Audit processes are not usually a part of technical workers' day-to-day activities. Keeping the compliance folks happy doesn't feel central to the work we're normally getting paid to do. However, if we think of the audit work as a key component of protecting our security or availability, perhaps we should be approaching it differently. For example, if the audit process is designed to keep unwanted security holes out of our infrastructure, shouldn't we be checking this all the time, not just in an annual audit? Can we get immediate feedback on the changes we make? Yes, we can.

Alerting on Elasticsearch data is an incredibly powerful way of getting immediate feedback on deviations from your policies. has a paid product for this called Watcher. I've not used it, preferring to use a Sensu plugin instead.

  "checks": {
    "es-query-count-cloudtrail": {
      "command": "/etc/sensu/plugins/check-es-query-count.rb -h my.elasticsearch  -d 'logstash-%Y.%m.%d' --minutes-previous 30 -p 9200 -c 1 -w 100  --types "cloudtrail"  -s http  -q 'Authorize*' -f eventName --invert",
      "subscribers": ["sensu-server"],
      "handlers": ["default"],
      "interval": 60,
      "occurrences": 2

With this I can query over any time frame, within a subset of event 'types', look for matches in any event field, and define warning and critical alert criteria for the results.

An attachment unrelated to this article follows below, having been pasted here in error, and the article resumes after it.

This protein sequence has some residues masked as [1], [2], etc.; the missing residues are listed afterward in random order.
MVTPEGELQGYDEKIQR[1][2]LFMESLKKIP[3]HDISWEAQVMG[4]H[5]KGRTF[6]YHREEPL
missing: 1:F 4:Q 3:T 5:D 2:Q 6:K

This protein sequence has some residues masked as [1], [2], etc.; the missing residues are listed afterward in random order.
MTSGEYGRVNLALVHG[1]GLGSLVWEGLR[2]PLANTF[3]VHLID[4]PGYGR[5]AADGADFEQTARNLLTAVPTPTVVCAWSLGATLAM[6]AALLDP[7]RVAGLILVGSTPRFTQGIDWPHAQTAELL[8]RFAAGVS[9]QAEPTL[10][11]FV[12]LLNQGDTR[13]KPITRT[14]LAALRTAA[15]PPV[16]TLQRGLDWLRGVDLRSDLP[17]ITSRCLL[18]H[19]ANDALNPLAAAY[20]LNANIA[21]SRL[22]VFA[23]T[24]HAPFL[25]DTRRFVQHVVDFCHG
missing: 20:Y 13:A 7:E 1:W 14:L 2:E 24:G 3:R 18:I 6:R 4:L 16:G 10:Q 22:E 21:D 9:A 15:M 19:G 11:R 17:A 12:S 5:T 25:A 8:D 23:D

Now you can find out immediately when things are happening like non-approved accounts making changes, new IAM resources being created, activity in AWS regions you don't use, etc.

Closing Time

It can be exceptionally hard to move fast and 'embrace devops' and actually follow what you've documented in your organizations controls, policies, and procedures. If an audit is overly time consuming, even more time is lost from 'real' work, and there's even more temptation to cut corners and skip steps. I'd argue that the only way to avoid this is to bake auditing into every tool, all along the way as you go. Like I said before, it doesn't need to be a huge monumental effort, just start now and build on it as you go.

Good luck and happy auditing!


(1) I only mentioned 3, but there are 5 "Trust Service Principles", as definied by the AICPA

December 23, 2015

Day 23 - This Is Why We Can't Have Nice Things

Written by: Tray Torrance (@torrancew)
Edited by: Tom Purl (@tompurl)

TLS Edition


A previous job gave me the unique experience of building out the infrastructure for a security-oriented startup, beginning completely from scratch. In addition to being generally novel, this gave me the experience to learn a tremendous amount about security best practices, and TLS in particular, during the leaks of documents exposing various mass surveillance programs and cutely-named vulnerabilities such as "Heartbleed". Among our lofty goals was a very strict expectation around what protocols, ciphers and key sizes were acceptable for SSL/TLS connections (for the rest of this article, I will simply refer to this as "TLS"). This story is based on my experience implementing those standards internally.